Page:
SINGAPORE - An exhibition honouring the efforts of Singapore's women pioneers and their work in the community will be opened to the public on Thursday at the National Museum of Singapore.
The exhibition, "Leading Ladies: Women Making a Difference", was organised with Singapore's first and oldest women's association - the Chinese Women's Association (CWA).
Through a series of artefacts, photographs and furniture - ranging from an elaborate teak sideboard of Anglo-European design, imbued with Chinese ornamental elements, to a teak and glass display cabinet referred to as tu kacha by Peranakans - visitors will get to learn about the history and contributions of the association.
The CWA was established as the Chinese Ladies' Association in 1915, to promote the social needs of Chinese women and enhance the life skills of women in Singapore.
The stories of expatriate missionaries such as Ms Sophia Blackmore and Ms Sophia Cooke will also go on show at the exhibition. The missionaries, along with many other women, had left their mark in the education and healthcare scenes in Singapore since the 19th Century.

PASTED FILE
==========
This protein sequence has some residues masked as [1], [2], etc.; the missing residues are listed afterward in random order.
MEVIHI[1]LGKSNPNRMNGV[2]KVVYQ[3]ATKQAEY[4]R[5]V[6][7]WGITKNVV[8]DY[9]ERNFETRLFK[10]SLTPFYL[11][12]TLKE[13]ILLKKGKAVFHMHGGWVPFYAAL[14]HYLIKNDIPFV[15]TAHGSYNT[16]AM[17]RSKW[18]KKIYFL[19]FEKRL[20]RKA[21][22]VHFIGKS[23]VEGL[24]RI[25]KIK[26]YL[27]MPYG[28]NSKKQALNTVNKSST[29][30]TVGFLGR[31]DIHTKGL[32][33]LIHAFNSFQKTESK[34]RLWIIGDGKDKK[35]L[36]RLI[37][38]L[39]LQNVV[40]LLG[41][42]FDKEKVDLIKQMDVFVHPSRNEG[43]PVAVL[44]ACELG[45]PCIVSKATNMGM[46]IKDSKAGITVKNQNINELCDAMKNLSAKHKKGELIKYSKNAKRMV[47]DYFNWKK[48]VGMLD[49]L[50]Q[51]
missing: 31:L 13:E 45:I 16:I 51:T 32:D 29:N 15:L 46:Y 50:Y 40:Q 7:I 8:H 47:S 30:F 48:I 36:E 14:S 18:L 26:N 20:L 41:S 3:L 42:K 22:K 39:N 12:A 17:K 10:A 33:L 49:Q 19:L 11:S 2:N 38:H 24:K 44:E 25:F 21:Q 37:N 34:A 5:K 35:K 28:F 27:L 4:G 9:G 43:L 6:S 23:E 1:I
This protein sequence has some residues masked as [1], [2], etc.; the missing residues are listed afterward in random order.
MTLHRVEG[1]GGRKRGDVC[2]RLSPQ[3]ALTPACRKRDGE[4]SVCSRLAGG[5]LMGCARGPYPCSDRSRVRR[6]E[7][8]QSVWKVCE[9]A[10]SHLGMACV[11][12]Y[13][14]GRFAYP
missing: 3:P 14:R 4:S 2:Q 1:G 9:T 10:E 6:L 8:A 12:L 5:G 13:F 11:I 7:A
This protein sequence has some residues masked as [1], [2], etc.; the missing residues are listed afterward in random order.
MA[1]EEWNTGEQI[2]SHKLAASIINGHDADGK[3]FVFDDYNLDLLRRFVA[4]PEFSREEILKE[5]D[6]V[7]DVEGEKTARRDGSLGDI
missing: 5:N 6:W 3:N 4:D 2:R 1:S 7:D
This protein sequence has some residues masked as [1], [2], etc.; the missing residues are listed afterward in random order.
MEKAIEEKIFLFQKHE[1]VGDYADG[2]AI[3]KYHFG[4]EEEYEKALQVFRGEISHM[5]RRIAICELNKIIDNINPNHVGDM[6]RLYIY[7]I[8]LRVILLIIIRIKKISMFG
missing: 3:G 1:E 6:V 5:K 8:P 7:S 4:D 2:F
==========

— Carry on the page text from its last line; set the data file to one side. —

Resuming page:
Ms Blackmore, a missionary from Australia, is the founder of what is currently known as Fairfield Methodist School and Methodist Girls' School, while English missionary Sophia Cooke founded the Young Women's Christian Association.
Others, like Dr Charlotte Ferguson-Davie, pioneered the first specialised clinic for women and children in Singapore in 1913. She later went on to establish the St Andrew's Mission Hospital for Women and Children in 1923.
Ms Angelita Teo, the museum's director, said: "The Leading Ladies: Women Making a Difference community exhibition presents a unique perspective of Singapore's heritage through the efforts and contributions of Singapore's women pioneers who were steadfast in their goal of improving the lives of others."
The exhibition will be at the Stamford Gallery, Level 1, from April 9 to June 21, 2015.
Admission is free.